Digital as a tool of empowerment
Often when we’re talking about digital work we’re talking about a digital product but this was a digital process that was really crucial. Empowering is a funny word that’s quite often misused, but this empowered all of us. It meant we had continuity, our isolation was reduced, and we were able to produce artistic work, including the learning disabled people among us who have some of the least heard voices.
Something that I created with Little Cog was a guide to work accessibly online, how to hold accessible rehearsals through the Zoom platform, and what people needed to consider. Suddenly, everybody was doing these things. Everybody was armed to be more accessible. That was a way to create allies: providing them toolkits and guidelines.
The reach and potential of working digitally
For somebody of my generation in disability arts, television felt out of reach. Really cool people were making digital work, and I’m certainly not a really cool person, so I maybe excluded myself from that because I thought it was more complicated than it turned out to be. But my plan now is to continue making digital work that can be shared online, because I believe there’s a big audience [Watch Hen Night – Little Cog]. I think we’re still to explore how me monetize it, even if we monetize it, and there are interesting questions about business models to share digital work in accessible, affordable ways where artists can get some kind of payment.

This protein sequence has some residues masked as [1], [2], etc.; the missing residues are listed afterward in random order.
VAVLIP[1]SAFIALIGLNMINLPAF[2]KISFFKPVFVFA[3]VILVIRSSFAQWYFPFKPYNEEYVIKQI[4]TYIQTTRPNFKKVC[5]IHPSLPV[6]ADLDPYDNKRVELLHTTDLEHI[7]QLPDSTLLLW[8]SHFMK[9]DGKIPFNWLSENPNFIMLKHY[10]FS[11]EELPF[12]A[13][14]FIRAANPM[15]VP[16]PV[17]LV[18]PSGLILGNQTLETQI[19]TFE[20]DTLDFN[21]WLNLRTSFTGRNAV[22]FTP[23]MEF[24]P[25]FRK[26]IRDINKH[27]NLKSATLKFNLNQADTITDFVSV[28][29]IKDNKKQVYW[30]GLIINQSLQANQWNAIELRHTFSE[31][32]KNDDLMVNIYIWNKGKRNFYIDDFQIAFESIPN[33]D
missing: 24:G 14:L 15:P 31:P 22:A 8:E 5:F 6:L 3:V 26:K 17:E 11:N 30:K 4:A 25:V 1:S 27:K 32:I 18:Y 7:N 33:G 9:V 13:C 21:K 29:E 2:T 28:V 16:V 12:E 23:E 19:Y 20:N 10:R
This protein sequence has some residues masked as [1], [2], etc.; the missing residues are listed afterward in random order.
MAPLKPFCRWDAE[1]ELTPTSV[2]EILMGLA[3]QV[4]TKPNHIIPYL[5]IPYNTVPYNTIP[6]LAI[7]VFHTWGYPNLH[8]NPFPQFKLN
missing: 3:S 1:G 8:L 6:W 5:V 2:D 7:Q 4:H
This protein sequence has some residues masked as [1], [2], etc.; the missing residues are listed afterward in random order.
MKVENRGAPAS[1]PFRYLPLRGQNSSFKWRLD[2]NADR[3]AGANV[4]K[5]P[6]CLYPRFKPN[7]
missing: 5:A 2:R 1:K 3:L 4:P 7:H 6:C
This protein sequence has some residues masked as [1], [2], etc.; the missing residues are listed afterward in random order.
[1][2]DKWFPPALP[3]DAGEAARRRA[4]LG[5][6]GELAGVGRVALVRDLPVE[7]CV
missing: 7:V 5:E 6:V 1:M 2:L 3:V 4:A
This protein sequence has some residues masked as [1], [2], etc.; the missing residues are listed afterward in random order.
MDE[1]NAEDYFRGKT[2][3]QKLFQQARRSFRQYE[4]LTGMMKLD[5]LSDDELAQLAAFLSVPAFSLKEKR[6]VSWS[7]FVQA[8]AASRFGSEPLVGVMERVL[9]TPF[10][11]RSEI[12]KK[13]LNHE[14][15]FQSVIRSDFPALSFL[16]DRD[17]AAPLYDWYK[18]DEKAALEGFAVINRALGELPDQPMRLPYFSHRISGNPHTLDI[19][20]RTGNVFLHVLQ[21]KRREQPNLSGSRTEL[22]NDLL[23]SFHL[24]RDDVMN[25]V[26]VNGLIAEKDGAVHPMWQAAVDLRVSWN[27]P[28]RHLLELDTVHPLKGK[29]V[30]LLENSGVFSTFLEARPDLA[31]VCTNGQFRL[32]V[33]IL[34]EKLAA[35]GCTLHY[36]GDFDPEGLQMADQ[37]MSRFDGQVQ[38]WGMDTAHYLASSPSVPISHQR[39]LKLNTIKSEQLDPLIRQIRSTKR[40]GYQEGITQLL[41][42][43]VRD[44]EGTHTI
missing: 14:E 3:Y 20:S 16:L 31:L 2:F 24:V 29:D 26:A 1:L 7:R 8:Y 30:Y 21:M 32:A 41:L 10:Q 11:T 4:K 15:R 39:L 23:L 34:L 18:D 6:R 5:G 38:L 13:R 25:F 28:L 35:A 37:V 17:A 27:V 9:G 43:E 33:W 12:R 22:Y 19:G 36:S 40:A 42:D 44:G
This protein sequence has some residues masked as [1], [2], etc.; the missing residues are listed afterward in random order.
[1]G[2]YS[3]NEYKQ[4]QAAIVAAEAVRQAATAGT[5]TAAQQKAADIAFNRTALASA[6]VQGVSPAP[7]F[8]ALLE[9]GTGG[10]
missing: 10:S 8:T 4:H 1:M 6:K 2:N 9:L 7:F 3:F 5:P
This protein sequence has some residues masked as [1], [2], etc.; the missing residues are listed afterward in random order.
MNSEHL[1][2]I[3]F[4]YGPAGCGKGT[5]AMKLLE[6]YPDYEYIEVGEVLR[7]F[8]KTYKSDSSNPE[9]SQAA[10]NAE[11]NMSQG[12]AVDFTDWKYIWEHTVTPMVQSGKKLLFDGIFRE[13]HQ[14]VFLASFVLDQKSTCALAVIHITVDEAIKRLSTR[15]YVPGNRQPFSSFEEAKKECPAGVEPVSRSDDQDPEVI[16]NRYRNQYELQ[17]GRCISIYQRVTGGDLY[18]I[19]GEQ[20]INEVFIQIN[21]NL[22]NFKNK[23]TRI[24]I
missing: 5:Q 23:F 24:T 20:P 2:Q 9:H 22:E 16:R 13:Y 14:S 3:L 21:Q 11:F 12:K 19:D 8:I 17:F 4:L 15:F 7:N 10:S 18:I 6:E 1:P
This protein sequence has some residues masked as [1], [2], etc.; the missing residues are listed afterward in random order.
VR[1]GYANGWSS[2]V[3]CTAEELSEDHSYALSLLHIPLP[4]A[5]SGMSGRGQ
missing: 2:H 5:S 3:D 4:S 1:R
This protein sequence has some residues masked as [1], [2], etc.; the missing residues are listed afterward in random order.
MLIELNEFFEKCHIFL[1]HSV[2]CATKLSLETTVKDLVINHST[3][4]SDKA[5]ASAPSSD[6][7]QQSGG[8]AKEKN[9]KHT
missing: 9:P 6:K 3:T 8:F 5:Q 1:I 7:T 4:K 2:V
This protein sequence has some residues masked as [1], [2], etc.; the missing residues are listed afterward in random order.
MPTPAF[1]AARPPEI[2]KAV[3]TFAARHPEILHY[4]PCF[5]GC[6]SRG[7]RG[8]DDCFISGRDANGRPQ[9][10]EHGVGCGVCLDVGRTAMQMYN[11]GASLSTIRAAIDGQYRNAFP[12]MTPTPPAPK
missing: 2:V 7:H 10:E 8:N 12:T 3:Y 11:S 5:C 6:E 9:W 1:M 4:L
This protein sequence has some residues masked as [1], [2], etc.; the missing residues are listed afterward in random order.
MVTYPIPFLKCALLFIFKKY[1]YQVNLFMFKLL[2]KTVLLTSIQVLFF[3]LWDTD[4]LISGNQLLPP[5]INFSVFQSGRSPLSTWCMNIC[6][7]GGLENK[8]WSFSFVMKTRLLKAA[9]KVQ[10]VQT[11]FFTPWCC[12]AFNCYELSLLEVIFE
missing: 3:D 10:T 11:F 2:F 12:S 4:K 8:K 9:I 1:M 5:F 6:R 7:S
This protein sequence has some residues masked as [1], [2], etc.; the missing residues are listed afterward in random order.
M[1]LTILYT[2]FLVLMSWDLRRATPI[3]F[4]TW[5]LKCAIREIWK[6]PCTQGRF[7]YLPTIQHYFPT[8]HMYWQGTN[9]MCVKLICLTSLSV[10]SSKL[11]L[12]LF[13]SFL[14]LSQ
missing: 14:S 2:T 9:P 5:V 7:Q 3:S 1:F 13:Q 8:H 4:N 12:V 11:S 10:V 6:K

I definitely have a different practice, from conception to delivery, for digital work, or work that’s going to be on a screen. My live work is built around an audience’s experience and I would have said it has always been quite experimental in structure, but in conceiving work for digital, I see the potential for bigger audiences, and I think I’ve been making things for them in a slightly more traditional structure. I have made the decision to do character-based digital work, making drama that I want to be widely accessible. It’s about disability but it doesn’t have to be niche. It can reach a more mainstream audience than might be possible in theatre.
The importance of ‘blended events’
When a piece of work is launched it would be easy for it to just appear online somewhere but, for me, it’s important to have a conversation around the work so we’ve had live online events with Q&As. I’ve held lots of events around the work, conversations and discussions, and also expended the work into blogs.
Lots of my work remains online to this day. On Friday I held something called Gathering of the Clans for disabled artists in the north-east, and it was an opportunity to explore a blended event, where some people were online and those who were comfortable could attend in person. I have experienced events where the online bit feels like the add-on, but this was predominantly people on Zoom with a handful of people in person. This tells me that the demand, both for convenience but also accessibility, remains, it’s just that a lot of mainstream organisations aren’t still offering it.